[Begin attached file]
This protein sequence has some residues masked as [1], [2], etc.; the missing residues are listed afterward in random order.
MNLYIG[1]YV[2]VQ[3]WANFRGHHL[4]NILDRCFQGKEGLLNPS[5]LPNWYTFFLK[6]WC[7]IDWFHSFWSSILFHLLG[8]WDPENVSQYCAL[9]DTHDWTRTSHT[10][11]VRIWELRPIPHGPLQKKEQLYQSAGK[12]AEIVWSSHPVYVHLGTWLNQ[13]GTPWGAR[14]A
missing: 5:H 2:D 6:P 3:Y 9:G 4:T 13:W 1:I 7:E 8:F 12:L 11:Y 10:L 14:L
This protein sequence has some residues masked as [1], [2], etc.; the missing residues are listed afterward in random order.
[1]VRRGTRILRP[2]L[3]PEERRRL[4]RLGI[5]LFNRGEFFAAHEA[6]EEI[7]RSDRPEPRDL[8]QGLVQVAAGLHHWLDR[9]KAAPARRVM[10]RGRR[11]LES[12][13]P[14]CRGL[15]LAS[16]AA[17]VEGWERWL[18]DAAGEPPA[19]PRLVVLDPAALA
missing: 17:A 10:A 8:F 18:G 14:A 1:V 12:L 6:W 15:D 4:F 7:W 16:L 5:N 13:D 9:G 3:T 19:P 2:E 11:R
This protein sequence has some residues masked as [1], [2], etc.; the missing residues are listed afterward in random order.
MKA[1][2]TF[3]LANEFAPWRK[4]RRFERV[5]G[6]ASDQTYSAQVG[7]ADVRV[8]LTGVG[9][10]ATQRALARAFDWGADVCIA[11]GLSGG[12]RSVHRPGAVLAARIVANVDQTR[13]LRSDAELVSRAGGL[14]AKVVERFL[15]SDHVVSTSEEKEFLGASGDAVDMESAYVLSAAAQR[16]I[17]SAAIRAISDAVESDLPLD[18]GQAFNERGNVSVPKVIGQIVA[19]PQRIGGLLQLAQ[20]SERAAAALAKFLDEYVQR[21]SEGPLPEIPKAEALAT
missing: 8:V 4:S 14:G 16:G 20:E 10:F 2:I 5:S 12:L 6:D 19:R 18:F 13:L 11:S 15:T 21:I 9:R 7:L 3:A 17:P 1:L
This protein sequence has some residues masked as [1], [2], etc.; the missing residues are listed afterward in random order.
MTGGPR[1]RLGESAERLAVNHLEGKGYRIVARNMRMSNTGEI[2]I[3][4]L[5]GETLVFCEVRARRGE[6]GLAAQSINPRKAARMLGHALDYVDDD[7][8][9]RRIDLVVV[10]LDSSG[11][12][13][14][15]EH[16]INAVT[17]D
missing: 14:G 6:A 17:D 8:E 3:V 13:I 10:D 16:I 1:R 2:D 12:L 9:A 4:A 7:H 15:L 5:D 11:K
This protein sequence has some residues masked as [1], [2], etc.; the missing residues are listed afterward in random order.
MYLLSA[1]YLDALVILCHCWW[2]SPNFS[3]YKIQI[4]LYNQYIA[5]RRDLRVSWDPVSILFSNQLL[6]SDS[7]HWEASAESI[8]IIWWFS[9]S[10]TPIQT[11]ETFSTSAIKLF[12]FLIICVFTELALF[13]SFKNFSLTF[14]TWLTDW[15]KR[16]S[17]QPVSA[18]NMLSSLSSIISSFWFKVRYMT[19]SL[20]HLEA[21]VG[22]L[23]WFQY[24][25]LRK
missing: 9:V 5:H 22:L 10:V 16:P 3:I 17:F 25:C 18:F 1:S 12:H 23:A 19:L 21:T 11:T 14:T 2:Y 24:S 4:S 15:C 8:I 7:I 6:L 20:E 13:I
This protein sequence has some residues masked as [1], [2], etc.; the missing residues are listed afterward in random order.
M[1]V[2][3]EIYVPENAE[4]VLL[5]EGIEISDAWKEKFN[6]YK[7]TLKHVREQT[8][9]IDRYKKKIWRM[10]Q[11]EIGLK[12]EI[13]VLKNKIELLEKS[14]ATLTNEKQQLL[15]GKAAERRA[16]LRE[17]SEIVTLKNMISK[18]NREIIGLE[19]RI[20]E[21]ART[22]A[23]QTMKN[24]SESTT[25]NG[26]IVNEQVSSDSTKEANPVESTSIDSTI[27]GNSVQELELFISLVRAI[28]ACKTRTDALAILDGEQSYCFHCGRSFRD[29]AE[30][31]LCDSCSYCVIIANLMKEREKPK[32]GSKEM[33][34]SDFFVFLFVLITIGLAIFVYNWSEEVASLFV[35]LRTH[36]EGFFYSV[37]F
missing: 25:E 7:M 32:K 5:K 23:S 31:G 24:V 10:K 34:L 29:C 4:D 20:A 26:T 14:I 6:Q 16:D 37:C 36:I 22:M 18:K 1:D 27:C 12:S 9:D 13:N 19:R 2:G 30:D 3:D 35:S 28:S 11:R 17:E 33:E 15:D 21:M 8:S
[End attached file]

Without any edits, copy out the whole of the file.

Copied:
This protein sequence has some residues masked as [1], [2], etc.; the missing residues are listed afterward in random order.
MNLYIG[1]YV[2]VQ[3]WANFRGHHL[4]NILDRCFQGKEGLLNPS[5]LPNWYTFFLK[6]WC[7]IDWFHSFWSSILFHLLG[8]WDPENVSQYCAL[9]DTHDWTRTSHT[10][11]VRIWELRPIPHGPLQKKEQLYQSAGK[12]AEIVWSSHPVYVHLGTWLNQ[13]GTPWGAR[14]A
missing: 5:H 2:D 6:P 3:Y 9:G 4:T 13:W 1:I 7:E 8:F 12:L 11:Y 10:L 14:L
This protein sequence has some residues masked as [1], [2], etc.; the missing residues are listed afterward in random order.
[1]VRRGTRILRP[2]L[3]PEERRRL[4]RLGI[5]LFNRGEFFAAHEA[6]EEI[7]RSDRPEPRDL[8]QGLVQVAAGLHHWLDR[9]KAAPARRVM[10]RGRR[11]LES[12][13]P[14]CRGL[15]LAS[16]AA[17]VEGWERWL[18]DAAGEPPA[19]PRLVVLDPAALA
missing: 17:A 10:A 8:F 18:G 14:A 1:V 12:L 6:W 15:D 4:F 7:W 16:L 5:N 13:D 9:G 3:T 19:P 2:E 11:R
This protein sequence has some residues masked as [1], [2], etc.; the missing residues are listed afterward in random order.
MKA[1][2]TF[3]LANEFAPWRK[4]RRFERV[5]G[6]ASDQTYSAQVG[7]ADVRV[8]LTGVG[9][10]ATQRALARAFDWGADVCIA[11]GLSGG[12]RSVHRPGAVLAARIVANVDQTR[13]LRSDAELVSRAGGL[14]AKVVERFL[15]SDHVVSTSEEKEFLGASGDAVDMESAYVLSAAAQR[16]I[17]SAAIRAISDAVESDLPLD[18]GQAFNERGNVSVPKVIGQIVA[19]PQRIGGLLQLAQ[20]SERAAAALAKFLDEYVQR[21]SEGPLPEIPKAEALAT
missing: 8:V 4:S 14:G 16:G 20:E 10:F 2:I 5:S 12:L 6:D 19:R 18:F 13:L 11:S 15:T 21:I 9:R 7:L 3:A 17:P 1:L
This protein sequence has some residues masked as [1], [2], etc.; the missing residues are listed afterward in random order.
MTGGPR[1]RLGESAERLAVNHLEGKGYRIVARNMRMSNTGEI[2]I[3][4]L[5]GETLVFCEVRARRGE[6]GLAAQSINPRKAARMLGHALDYVDDD[7][8][9]RRIDLVVV[10]LDSSG[11][12][13][14][15]EH[16]INAVT[17]D
missing: 14:G 6:A 17:D 8:E 3:V 13:I 10:D 16:I 1:R 2:D 12:L 9:A 4:A 7:H 15:L 5:D 11:K
This protein sequence has some residues masked as [1], [2], etc.; the missing residues are listed afterward in random order.
MYLLSA[1]YLDALVILCHCWW[2]SPNFS[3]YKIQI[4]LYNQYIA[5]RRDLRVSWDPVSILFSNQLL[6]SDS[7]HWEASAESI[8]IIWWFS[9]S[10]TPIQT[11]ETFSTSAIKLF[12]FLIICVFTELALF[13]SFKNFSLTF[14]TWLTDW[15]KR[16]S[17]QPVSA[18]NMLSSLSSIISSFWFKVRYMT[19]SL[20]HLEA[21]VG[22]L[23]WFQY[24][25]LRK
missing: 9:V 5:H 22:L 10:V 16:P 3:I 17:F 25:C 18:F 1:S 12:H 23:A 19:L 21:T 11:T 14:T 2:Y 24:S 4:S 15:C 8:I 7:I 6:L 20:E 13:I
This protein sequence has some residues masked as [1], [2], etc.; the missing residues are listed afterward in random order.
M[1]V[2][3]EIYVPENAE[4]VLL[5]EGIEISDAWKEKFN[6]YK[7]TLKHVREQT[8][9]IDRYKKKIWRM[10]Q[11]EIGLK[12]EI[13]VLKNKIELLEKS[14]ATLTNEKQQLL[15]GKAAERRA[16]LRE[17]SEIVTLKNMISK[18]NREIIGLE[19]RI[20]E[21]ART[22]A[23]QTMKN[24]SESTT[25]NG[26]IVNEQVSSDSTKEANPVESTSIDSTI[27]GNSVQELELFISLVRAI[28]ACKTRTDALAILDGEQSYCFHCGRSFRD[29]AE[30][31]LCDSCSYCVIIANLMKEREKPK[32]GSKEM[33][34]SDFFVFLFVLITIGLAIFVYNWSEEVASLFV[35]LRTH[36]EGFFYSV[37]F
missing: 25:E 7:M 32:K 5:K 23:S 31:G 24:V 10:K 34:L 29:C 4:D 20:A 26:T 14:I 6:Q 16:D 37:C 36:I 22:M 18:K 1:D 27:C 12:S 9:D 13:N 19:R 2:G 30:D 3:D 35:S 28:S 11:R 17:E 33:E 15:D 21:M 8:S